TORONTO, ON Cities around the world can significantly reduce greenhouse gas (GHG) emissions by implementing aggressive but practical policy changes, says a new study by University of Toronto Civil Engineering Professor Chris Kennedy and World Bank climate change specialist Lorraine Sugar, one of Kennedy's former students.
Kennedy and Sugar make the claim in 'A low carbon infrastructure plan for Toronto, Canada,' published in the latest issue of The Canadian Journal of Civil Engineering. The paper aims to show how cities can make a positive difference using realistic, achievable steps. Their research shows that it is technically possible for cities to reduce their greenhouse gas emissions by 70 per cent or more in the long-term.
"This is the sort of reduction the international community is calling for, so we can avoid the potentially serious consequences of climate change," said Professor Kennedy.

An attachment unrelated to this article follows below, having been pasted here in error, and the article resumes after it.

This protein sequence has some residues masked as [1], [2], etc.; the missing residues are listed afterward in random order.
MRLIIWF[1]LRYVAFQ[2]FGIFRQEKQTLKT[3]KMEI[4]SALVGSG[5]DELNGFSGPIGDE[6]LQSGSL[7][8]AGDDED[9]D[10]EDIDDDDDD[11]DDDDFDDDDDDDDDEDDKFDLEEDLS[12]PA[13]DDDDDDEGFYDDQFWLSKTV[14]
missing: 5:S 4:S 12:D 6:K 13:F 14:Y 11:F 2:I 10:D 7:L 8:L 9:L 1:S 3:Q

They note that more than half of the world's population lives in urban areas and over 70 per cent of global greenhouse gas emissions can be attributed to cities. "Cities are where people live, where economic activity flourishes," said Sugar. "Cities are where local actions can have global impact."
The study focuses on buildings, energy supply and transportation. Best practices as well as options and opportunities for example, encouraging electric cars and increasing bicycling infrastructure are detailed.
"It is possible for a Canadian city, in this case Toronto, to reduce its GHG emissions by the sort of magnitudes that the international scientific community have indicated are necessary globally to keep global temperature rise below 2 C," Kennedy and Sugar write.
"With current policies, especially cleaning of the electricity grid, Toronto's per-capita GHG emissions could be reduced by 30 per cent over the next 20 years. To go further, however, reducing emissions in the order of 70 per cent, would require
|Contact: Terry Lavender|
University of Toronto Faculty of Applied Science & Engineering